American Conference Institute is pleased to announce its 14th National Forum on Residential Mortgage Litigation & Regulatory Enforcement. This year’s Washington DC event, co-chaired by Andrew Stutzman at Stradley Ronon Stevens & Young and Frank Hirsch at Alston & Bird, has been revamped to provide attendees with up-to-the-minute insights and strategies that are necessary to defend against these new claims and adapt to the evolving enforcement and regulatory landscape. Our unparalleled faculty of federal and state government officials, judges, expert in-house counsel, and leading outside counsel will provide you with strategic advice, critical insights, and comprehensive updates for:
CFPB oversight: Post-January 10 developments, new and emerging regulatory priorities, lessons learned from recent enforcement actions, broad UDAAP standards being applied by the Bureau and what to expect going forward
An in-depth focus on UDAAP concerns in the residential mortgage landscape
Front line regulatory and enforcement insights by key governing bodies in the mortgage industry: federal and state agencies and attorneys eneral speak out on recent key developments and how to prepare for examinations and supervision in a multi-agency environment
The evolving fair lending landscape: responding to game changing ‘disparate impact’ claims, fair lending violations as a basis for buyback and indemnification, HMDA data nuances, and how to defend against claims of discriminatory lending including mortgage pricing and product selection, redlining, loan amount, REO, disability, reverse discrimination, maternity leave, LGBT, and beyond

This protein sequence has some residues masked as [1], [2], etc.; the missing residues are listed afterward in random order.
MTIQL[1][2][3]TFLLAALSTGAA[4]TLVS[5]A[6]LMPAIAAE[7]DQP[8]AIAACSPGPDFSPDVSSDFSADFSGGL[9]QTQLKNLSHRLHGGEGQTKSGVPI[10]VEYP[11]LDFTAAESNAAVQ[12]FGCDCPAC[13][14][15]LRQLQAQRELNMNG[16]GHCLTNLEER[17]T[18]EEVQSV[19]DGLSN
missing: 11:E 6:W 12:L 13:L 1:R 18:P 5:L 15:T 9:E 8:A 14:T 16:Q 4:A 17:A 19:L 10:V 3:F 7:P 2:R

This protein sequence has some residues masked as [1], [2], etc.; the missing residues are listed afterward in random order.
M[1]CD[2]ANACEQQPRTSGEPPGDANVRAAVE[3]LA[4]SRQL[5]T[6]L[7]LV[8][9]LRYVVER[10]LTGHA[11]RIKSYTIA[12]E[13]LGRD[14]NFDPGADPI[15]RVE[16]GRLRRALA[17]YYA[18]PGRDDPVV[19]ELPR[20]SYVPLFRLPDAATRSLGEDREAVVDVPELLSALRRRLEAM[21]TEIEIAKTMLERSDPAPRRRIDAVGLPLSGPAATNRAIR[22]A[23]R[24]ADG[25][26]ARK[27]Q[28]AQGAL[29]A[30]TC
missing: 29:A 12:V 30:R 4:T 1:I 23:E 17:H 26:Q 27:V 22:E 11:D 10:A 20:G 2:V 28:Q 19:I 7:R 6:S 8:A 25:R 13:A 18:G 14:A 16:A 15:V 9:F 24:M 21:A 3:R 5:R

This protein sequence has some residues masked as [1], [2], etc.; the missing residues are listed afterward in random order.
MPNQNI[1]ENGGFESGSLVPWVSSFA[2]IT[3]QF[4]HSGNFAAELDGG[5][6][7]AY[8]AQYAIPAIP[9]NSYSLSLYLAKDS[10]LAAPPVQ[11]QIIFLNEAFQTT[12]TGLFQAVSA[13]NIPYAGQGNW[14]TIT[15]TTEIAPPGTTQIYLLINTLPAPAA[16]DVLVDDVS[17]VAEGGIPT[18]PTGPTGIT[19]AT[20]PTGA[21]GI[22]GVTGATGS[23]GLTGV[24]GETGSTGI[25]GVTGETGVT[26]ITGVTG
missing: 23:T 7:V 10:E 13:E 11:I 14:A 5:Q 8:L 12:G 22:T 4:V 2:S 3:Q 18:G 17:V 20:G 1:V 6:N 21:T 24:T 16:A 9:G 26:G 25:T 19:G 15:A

The mortgage industry is leveraging technology like never before, streamlining processes across the spectrum of lending, servicing, investing and real estate. The combination of regulatory pressure and consumer expectations have set a high standard for efficiency and transparency, requiring a significant investment of time, money and talent to hit the right notes for both.
Ironically, the monkey on the mortgage industry’s back for the past 10 years — increasing regulation — is the very thing that forced companies to find efficiencies in every part of the process, which serves them well as they look to engage tech-savvy consumers. Even as the enforcement of some of those regulations is now in question, the long-lasting benefits of investing in automation will stand.
Mortgage banks have traditionally been slow to embrace new technologies, and while the technology that has improved efficiency, security and customer experience in a multitude of other industries (transportation, education and retail, to name a few) is finding its way into the loan production process, a lot of opportunity still exists in other stages of the mortgage life cycle.